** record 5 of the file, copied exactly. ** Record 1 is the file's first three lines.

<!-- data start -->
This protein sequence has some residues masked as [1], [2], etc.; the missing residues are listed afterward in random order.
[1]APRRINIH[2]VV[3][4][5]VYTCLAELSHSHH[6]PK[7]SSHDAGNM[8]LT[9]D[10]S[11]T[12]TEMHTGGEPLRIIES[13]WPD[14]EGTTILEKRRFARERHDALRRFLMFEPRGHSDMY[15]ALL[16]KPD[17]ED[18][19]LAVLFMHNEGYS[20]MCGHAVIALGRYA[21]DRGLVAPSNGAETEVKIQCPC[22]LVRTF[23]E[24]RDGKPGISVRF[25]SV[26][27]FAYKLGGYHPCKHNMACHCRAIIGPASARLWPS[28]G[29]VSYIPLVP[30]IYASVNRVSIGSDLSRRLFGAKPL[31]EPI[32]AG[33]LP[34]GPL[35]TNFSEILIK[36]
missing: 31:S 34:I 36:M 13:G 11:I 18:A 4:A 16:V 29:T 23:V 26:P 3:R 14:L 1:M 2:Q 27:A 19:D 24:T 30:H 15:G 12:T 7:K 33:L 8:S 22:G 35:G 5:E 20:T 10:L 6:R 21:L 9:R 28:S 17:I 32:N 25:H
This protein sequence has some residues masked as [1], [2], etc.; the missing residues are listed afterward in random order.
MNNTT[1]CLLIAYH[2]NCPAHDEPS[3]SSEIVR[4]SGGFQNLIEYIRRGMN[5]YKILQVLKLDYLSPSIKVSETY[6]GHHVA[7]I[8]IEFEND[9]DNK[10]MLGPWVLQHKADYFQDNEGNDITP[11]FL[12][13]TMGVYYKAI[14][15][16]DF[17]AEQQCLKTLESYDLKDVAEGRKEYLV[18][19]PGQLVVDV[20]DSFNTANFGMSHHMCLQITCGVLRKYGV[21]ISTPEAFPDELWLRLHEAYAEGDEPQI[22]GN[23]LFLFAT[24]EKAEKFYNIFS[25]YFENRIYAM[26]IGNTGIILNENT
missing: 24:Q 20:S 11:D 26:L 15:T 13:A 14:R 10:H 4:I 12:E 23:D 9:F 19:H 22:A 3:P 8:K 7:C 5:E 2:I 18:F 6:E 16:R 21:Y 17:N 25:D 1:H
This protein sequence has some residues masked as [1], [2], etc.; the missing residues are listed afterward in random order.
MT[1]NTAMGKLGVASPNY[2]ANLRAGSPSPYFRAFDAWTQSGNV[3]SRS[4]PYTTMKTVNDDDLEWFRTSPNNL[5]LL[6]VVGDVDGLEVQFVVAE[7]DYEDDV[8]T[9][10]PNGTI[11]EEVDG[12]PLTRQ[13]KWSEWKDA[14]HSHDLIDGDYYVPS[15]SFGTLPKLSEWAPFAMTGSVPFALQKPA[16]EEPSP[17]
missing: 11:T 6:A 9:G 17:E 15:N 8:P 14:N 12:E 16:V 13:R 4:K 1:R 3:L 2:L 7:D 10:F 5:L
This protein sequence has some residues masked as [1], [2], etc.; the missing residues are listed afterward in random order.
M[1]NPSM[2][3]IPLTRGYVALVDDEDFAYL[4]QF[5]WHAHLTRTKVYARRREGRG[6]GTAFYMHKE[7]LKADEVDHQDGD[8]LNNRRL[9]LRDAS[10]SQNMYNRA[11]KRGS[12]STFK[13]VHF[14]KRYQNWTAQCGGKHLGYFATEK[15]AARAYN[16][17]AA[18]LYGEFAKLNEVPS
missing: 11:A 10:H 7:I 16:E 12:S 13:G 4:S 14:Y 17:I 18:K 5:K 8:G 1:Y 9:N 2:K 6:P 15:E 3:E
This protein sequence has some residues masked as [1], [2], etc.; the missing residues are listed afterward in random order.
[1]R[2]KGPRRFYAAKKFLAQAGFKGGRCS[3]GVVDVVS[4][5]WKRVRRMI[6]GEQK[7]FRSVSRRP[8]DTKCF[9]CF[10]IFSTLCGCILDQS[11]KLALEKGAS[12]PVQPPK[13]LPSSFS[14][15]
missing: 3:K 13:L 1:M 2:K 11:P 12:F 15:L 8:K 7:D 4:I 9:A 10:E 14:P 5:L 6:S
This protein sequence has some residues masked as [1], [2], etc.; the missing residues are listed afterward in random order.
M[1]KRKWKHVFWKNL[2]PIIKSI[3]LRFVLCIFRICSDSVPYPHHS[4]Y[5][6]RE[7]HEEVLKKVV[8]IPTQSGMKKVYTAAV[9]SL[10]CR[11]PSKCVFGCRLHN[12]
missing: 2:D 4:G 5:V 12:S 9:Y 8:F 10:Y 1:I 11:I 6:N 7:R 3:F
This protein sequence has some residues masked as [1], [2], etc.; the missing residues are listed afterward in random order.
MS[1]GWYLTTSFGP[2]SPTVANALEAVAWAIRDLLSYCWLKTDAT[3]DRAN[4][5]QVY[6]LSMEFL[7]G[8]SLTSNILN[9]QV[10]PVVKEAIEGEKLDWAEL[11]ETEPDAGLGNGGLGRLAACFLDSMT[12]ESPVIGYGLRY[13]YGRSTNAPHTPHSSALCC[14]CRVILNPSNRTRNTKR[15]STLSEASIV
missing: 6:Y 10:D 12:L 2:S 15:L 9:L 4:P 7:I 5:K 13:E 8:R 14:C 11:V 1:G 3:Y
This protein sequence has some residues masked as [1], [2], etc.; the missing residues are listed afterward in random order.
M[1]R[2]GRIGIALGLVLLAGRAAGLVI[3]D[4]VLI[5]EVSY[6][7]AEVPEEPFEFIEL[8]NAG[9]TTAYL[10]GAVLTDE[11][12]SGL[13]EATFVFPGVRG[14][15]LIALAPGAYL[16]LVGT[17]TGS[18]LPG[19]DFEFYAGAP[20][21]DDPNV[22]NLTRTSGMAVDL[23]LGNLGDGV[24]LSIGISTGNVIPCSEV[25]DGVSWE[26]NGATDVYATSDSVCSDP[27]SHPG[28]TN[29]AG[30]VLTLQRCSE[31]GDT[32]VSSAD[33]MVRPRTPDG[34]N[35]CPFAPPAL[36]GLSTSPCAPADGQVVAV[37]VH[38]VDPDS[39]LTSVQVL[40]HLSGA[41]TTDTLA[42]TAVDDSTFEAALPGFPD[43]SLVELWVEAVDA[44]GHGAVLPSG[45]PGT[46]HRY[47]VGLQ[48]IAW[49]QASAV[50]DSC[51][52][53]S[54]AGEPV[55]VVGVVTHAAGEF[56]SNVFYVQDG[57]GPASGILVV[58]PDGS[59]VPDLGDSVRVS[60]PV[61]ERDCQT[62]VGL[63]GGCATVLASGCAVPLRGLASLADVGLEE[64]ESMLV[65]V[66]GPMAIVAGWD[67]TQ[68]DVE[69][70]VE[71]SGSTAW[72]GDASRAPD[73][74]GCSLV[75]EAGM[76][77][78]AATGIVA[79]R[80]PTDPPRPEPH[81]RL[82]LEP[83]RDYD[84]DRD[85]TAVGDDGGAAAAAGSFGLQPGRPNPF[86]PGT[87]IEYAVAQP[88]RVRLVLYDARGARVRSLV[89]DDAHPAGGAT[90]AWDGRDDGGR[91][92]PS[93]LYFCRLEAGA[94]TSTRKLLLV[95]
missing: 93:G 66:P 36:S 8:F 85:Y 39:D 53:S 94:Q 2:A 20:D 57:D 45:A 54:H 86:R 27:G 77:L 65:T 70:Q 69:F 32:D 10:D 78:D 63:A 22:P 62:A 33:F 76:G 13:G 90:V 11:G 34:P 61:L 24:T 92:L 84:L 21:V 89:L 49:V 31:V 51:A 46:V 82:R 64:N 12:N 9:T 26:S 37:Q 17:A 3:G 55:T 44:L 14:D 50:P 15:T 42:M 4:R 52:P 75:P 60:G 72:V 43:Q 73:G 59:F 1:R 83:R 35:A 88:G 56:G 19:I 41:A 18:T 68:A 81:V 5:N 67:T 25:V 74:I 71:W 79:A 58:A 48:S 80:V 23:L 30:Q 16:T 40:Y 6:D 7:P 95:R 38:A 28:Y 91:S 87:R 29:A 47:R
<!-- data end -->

This protein sequence has some residues masked as [1], [2], etc.; the missing residues are listed afterward in random order.
[1]R[2]KGPRRFYAAKKFLAQAGFKGGRCS[3]GVVDVVS[4][5]WKRVRRMI[6]GEQK[7]FRSVSRRP[8]DTKCF[9]CF[10]IFSTLCGCILDQS[11]KLALEKGAS[12]PVQPPK[13]LPSSFS[14][15]
missing: 3:K 13:L 1:M 2:K 11:P 12:F 15:L 8:K 7:D 4:I 9:A 10:E 14:P 5:L 6:S